Replace the Blair Witch with a pissed-off demon and exchange the woodland setting for a blank-slate suburban tract house, and you've got the basic idea of what to expect from Paranormal Activity, director Oren Peli's highly effective feature debut. The big difference is that while the potty-mouthed teens in the former movie made the dunderheaded decision to traipse off into the woods in search of a malevolent urban (rural?) legend -- all the poor-sap protagonists of Paranormal Activity wanted was a peaceful night's sleep in their own cozy bed. They don't get that, and odds are neither will you after enduring the slow-burn intensity of this nocturnal nerve-shredder.
Peli understands the mechanics of fear, and knows how to make them work within the structure of a simple story told in a common setting. By bringing the subjective style that has become so prominent in mainstream cinema right into our personal living space and imbuing it with a minimalist ferocity that's genuinely hard to shake, he creates a palpable atmosphere of impending dread that gradually builds to unbearable levels. Yes, folks, Peli and company's micro-budgeted (you could produce roughly four Paranormal Activities for the cost of one Blair Witch Project) mini-masterpiece of less-is-more horror is indeed the real deal. That's not to say there isn't a blemish or a plot hole to be found if you're so inclined to search; it's just that the way Peli's film methodically works on your basic fears is so forceful that hours after watching, while you're lying in bed surveying every shadow -- ears twitching at every creak of your mattress -- you'll be bleary-eyed and begging for those first rays of sunshine to come pouring through the shades.
When Katie (Katie Featherston) was just eight years old, her family home burned down under mysterious circumstances. She's convinced that the fire had something to do with the malevolent entity that has haunted her since childhood -- and lately the encounters have been getting worse. After Katie reveals her fears to live-in boyfriend Micah (Micah Sloat), the couple sets up a video camera hoping to capture evidence of the haunting, and consults with a psychic. Later, when Micah brings home a Ouija board to communicate with the evil spirit, the floodgates are opened and the terror intensifies.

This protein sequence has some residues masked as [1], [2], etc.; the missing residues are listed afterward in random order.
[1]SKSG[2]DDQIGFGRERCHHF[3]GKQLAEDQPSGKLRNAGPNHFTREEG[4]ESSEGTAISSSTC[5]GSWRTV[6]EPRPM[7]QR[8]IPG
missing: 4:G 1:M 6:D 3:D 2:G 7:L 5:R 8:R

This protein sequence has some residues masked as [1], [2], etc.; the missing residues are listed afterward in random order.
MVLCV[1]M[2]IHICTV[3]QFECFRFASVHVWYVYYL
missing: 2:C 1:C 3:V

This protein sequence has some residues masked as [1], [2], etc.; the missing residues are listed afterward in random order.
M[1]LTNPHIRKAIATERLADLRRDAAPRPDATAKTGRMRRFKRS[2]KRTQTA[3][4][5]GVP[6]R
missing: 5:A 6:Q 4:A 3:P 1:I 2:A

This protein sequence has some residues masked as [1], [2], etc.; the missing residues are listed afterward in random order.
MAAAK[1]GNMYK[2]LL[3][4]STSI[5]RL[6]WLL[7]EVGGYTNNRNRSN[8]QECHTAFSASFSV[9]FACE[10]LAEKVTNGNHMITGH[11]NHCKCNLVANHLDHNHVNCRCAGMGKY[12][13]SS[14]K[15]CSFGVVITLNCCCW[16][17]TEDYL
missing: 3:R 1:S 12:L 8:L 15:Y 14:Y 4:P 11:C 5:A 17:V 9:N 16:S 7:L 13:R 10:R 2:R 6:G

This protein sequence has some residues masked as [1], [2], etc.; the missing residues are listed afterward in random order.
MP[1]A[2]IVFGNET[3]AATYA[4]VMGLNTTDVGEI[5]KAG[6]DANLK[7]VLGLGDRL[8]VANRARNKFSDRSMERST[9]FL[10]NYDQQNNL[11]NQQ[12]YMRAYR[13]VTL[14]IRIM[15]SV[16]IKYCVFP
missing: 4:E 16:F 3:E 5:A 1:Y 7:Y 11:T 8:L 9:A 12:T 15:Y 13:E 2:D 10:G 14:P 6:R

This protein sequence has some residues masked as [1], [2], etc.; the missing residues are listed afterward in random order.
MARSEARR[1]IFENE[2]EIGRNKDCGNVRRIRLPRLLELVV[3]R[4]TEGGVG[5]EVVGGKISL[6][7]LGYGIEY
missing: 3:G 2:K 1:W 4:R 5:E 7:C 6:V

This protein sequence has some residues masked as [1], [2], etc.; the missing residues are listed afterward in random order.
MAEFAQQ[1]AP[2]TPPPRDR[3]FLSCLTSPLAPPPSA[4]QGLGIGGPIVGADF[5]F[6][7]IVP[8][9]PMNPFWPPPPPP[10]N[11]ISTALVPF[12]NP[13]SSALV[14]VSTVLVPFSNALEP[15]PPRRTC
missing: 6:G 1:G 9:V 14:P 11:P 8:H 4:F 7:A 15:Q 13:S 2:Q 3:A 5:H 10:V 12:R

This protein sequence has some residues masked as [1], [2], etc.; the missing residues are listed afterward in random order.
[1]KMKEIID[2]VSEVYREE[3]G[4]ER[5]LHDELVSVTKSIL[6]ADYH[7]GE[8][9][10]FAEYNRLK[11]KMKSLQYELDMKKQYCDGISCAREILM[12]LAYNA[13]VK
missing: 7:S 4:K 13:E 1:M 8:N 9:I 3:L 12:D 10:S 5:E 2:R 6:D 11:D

Given the mystery surrounding the production (a remake was planned and then scrapped, causing the film to be shelved for two long years following successful test screenings), not to mention the miniscule budget and subjective style, comparisons to Daniel Myrick and Eduardo Sanchez's 1999 breakthrough are inevitable (as evidenced in the opening sentence of this very review). But, truth be told, Paranormal Activity actually shares more in common with the controversial 1992 BBC production Ghostwatch than it does with the better-known Blair Witch, albeit without the bells and whistles that go along with pretending to be a live television broadcast hosted by respected news personalities. Regardless of similarities to any previous films, however -- including more traditional efforts like The Haunting -- Peli has accomplished the rare feat of crafting a film that's truly unique and terrifying his first time out of the gate. He certainly knows how to toy with an audience, too; the playful skepticism exhibited by Micah early on goes a long way in disarming us even if we know the couple is doomed from the start, and the steadily escalating series of events flow from the curiously mundane to chicken-skin freaky with such efficiency that the scares still score a direct hit on our subconscious fears of the unknown even when we begin bracing ourselves later on. Likewise, by making his supernatural antagonist something more than a simple ghost, Peli gives the film a sinister edge that sets it well apart from your typical haunted house film. Still, the ruse might not have been nearly as effective had the cast been populated by familiar faces, and by choosing a pair of incredibly naturalistic unknowns to play his protagonists, Peli affords us the rare opportunity to become truly immersed in the story.
Just about the only flaw in Paranormal Activity comes in the last three seconds or so, when the filmmakers abandon all subtlety to go for a Carrie-style goose that effectively cheapens an otherwise solid final fright. It's a minor criticism given that virtually every other scare in Paranormal Activity works so well, but even if that blunt shock cut fails to send you airborne, odds are the rest of them will still have you cowering in your seat during the movie, and quaking in the sheets hours later.